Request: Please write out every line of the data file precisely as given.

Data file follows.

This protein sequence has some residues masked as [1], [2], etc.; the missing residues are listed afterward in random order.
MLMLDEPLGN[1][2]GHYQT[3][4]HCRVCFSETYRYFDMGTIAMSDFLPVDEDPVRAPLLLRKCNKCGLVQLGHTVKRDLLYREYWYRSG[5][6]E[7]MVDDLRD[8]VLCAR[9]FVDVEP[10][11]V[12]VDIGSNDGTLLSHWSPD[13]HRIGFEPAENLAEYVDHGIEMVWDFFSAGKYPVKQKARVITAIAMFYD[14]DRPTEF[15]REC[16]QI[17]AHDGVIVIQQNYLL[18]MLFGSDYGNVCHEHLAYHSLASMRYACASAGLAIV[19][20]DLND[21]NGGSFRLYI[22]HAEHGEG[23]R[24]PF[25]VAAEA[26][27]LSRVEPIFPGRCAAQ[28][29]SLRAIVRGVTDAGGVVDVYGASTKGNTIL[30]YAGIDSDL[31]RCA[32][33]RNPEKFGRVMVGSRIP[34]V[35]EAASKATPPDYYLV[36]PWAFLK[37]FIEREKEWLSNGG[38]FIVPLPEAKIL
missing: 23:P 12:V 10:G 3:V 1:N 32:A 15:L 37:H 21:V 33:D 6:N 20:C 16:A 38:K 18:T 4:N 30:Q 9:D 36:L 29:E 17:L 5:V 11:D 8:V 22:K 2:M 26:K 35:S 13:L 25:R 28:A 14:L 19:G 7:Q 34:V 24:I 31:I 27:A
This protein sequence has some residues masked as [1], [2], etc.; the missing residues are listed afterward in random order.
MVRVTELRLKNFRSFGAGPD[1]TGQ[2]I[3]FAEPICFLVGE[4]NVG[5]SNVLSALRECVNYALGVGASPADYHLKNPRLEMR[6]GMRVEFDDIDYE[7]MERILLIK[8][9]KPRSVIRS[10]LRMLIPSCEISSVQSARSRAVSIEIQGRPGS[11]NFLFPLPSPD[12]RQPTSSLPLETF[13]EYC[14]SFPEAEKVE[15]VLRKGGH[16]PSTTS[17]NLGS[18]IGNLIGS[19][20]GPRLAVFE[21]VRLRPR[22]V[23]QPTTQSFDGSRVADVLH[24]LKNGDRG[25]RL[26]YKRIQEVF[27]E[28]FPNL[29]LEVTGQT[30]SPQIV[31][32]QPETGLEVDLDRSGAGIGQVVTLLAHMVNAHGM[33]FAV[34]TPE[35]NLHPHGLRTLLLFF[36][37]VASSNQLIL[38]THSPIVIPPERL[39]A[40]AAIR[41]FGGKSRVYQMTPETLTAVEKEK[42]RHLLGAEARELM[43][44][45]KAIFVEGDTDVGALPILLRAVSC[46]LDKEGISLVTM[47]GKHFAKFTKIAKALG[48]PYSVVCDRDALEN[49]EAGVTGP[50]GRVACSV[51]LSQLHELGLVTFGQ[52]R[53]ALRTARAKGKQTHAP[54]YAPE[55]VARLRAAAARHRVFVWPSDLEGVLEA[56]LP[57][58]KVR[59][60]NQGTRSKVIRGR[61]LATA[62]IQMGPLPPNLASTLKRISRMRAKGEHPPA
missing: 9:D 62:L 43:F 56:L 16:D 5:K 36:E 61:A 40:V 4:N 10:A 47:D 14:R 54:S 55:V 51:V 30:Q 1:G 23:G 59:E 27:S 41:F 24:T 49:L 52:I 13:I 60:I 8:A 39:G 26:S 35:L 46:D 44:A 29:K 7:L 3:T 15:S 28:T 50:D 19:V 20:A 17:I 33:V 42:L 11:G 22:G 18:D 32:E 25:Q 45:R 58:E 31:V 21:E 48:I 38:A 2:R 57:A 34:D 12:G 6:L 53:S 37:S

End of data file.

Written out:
This protein sequence has some residues masked as [1], [2], etc.; the missing residues are listed afterward in random order.
MLMLDEPLGN[1][2]GHYQT[3][4]HCRVCFSETYRYFDMGTIAMSDFLPVDEDPVRAPLLLRKCNKCGLVQLGHTVKRDLLYREYWYRSG[5][6]E[7]MVDDLRD[8]VLCAR[9]FVDVEP[10][11]V[12]VDIGSNDGTLLSHWSPD[13]HRIGFEPAENLAEYVDHGIEMVWDFFSAGKYPVKQKARVITAIAMFYD[14]DRPTEF[15]REC[16]QI[17]AHDGVIVIQQNYLL[18]MLFGSDYGNVCHEHLAYHSLASMRYACASAGLAIV[19][20]DLND[21]NGGSFRLYI[22]HAEHGEG[23]R[24]PF[25]VAAEA[26][27]LSRVEPIFPGRCAAQ[28][29]SLRAIVRGVTDAGGVVDVYGASTKGNTIL[30]YAGIDSDL[31]RCA[32][33]RNPEKFGRVMVGSRIP[34]V[35]EAASKATPPDYYLV[36]PWAFLK[37]FIEREKEWLSNGG[38]FIVPLPEAKIL
missing: 23:P 12:V 10:G 3:V 1:N 32:A 15:L 37:H 21:V 33:D 6:N 20:C 16:A 38:K 18:T 4:N 30:Q 9:D 36:L 29:E 17:L 5:V 11:D 8:V 22:K 2:M 26:K 35:S 13:L 25:R 28:A 14:L 19:G 7:Q 34:V 24:I 31:I 27:A
This protein sequence has some residues masked as [1], [2], etc.; the missing residues are listed afterward in random order.
MVRVTELRLKNFRSFGAGPD[1]TGQ[2]I[3]FAEPICFLVGE[4]NVG[5]SNVLSALRECVNYALGVGASPADYHLKNPRLEMR[6]GMRVEFDDIDYE[7]MERILLIK[8][9]KPRSVIRS[10]LRMLIPSCEISSVQSARSRAVSIEIQGRPGS[11]NFLFPLPSPD[12]RQPTSSLPLETF[13]EYC[14]SFPEAEKVE[15]VLRKGGH[16]PSTTS[17]NLGS[18]IGNLIGS[19][20]GPRLAVFE[21]VRLRPR[22]V[23]QPTTQSFDGSRVADVLH[24]LKNGDRG[25]RL[26]YKRIQEVF[27]E[28]FPNL[29]LEVTGQT[30]SPQIV[31][32]QPETGLEVDLDRSGAGIGQVVTLLAHMVNAHGM[33]FAV[34]TPE[35]NLHPHGLRTLLLFF[36][37]VASSNQLIL[38]THSPIVIPPERL[39]A[40]AAIR[41]FGGKSRVYQMTPETLTAVEKEK[42]RHLLGAEARELM[43][44][45]KAIFVEGDTDVGALPILLRAVSC[46]LDKEGISLVTM[47]GKHFAKFTKIAKALG[48]PYSVVCDRDALEN[49]EAGVTGP[50]GRVACSV[51]LSQLHELGLVTFGQ[52]R[53]ALRTARAKGKQTHAP[54]YAPE[55]VARLRAAAARHRVFVWPSDLEGVLEA[56]LP[57][58]KVR[59][60]NQGTRSKVIRGR[61]LATA[62]IQMGPLPPNLASTLKRISRMRAKGEHPPA
missing: 9:D 62:L 43:F 56:L 16:D 5:K 36:E 61:A 40:V 4:N 10:A 47:D 14:R 54:S 55:V 51:V 30:Q 1:G 23:G 59:E 27:S 41:F 24:T 49:L 52:I 13:I 60:I 8:A 39:G 26:S 35:L 46:D 44:A 29:K 7:L 3:T 15:S 28:T 50:D 19:V 20:A 17:I 33:V 42:L 11:G 22:G 18:D 32:E 25:Q 45:R 58:E 31:V 21:E 48:I 38:A 2:R 57:A 34:D 12:G 6:L 53:S 37:S